So, you want to store client data in the cloud? Excellent! Odds are it’ll make you more efficient.
What are your duties under the rules of professional conduct? Good question.
In my view, a lawyer has a duty to take reasonable precautions to protect client information from unauthorized access or disclosure. The duty applies no matter the “place” that the information is stored. That is, the cloud is a “place to store client information” in the exact same sense as a storage facility out on the old county road.
For more, here’s my post The Cloud: What Are Reasonable Precautions?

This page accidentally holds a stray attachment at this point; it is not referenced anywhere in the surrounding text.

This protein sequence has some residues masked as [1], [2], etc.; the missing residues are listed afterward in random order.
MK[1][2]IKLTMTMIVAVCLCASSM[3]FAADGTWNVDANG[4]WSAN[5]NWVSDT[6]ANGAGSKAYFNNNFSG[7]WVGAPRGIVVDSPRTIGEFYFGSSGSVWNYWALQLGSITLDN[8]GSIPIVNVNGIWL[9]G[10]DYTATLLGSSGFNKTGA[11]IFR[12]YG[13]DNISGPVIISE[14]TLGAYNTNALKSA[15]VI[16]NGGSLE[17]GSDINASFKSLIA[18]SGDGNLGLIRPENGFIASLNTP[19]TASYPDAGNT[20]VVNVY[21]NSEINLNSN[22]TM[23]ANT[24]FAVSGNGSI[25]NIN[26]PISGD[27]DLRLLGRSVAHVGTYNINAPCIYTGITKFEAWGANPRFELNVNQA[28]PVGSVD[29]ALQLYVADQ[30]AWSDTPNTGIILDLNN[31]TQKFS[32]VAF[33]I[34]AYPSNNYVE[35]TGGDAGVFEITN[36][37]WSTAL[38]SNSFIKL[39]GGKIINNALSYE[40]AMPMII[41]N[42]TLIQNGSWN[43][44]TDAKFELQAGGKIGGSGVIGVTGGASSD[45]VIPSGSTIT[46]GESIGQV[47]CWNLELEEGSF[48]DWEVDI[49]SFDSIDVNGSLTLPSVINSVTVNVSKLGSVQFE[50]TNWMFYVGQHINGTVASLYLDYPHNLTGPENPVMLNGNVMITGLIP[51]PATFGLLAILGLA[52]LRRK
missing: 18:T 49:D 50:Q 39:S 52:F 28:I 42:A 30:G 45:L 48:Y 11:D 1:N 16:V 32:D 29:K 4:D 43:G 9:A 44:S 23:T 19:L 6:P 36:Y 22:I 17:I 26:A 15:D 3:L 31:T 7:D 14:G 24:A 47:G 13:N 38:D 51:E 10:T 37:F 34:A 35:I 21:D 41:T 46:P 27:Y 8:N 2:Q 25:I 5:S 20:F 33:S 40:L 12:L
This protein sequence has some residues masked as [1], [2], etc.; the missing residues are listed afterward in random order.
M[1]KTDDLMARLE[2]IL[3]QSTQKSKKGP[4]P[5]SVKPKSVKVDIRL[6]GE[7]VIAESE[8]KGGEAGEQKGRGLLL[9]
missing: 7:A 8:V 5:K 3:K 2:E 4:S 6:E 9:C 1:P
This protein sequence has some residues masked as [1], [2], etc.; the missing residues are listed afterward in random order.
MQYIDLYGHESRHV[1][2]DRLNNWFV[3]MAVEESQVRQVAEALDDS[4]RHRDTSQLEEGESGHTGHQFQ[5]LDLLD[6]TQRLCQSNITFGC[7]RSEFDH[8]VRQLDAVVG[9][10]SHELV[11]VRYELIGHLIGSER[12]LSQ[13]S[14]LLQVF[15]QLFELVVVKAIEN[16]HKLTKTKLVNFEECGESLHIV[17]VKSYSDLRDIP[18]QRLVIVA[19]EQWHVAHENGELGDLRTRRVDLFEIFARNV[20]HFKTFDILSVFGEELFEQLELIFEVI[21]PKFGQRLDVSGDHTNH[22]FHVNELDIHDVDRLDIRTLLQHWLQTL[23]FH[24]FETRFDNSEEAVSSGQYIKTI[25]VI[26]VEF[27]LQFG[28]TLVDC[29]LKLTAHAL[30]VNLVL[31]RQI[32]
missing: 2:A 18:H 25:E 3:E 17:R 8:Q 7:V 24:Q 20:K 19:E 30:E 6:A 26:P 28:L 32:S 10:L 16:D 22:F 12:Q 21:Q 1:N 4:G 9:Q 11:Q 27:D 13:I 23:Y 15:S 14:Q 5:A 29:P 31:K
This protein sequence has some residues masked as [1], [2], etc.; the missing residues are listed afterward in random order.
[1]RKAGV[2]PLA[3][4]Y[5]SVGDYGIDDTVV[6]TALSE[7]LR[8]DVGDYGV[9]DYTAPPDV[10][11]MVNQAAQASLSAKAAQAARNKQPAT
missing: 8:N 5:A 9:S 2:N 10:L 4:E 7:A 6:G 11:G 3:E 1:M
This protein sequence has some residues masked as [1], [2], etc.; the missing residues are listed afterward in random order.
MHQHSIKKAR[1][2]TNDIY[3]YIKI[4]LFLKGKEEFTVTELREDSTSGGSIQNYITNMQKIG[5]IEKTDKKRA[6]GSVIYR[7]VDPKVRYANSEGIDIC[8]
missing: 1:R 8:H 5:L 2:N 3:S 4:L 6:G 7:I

Now, about that headline.
Jeff Bennion has a great post over at Above The Law: How Are Lawyers Supposed To Have More Security Than HBO? It’s well-worth the few minutes you’ll need to read it. A summary of his tips:
- Know your duties
- Don’t make unnecessary copies of things
- Know that some client data is more sensitive than other data
- Secure all devices & places where client data is stored.
Only 109 hours, 44 minutes until The Dragon & The Wolf. Until then, just as I’m sure you’ll take reasonable precautions to avoid spoilers, do the same to avoid the inadvertent or unauthorized disclosure of client information.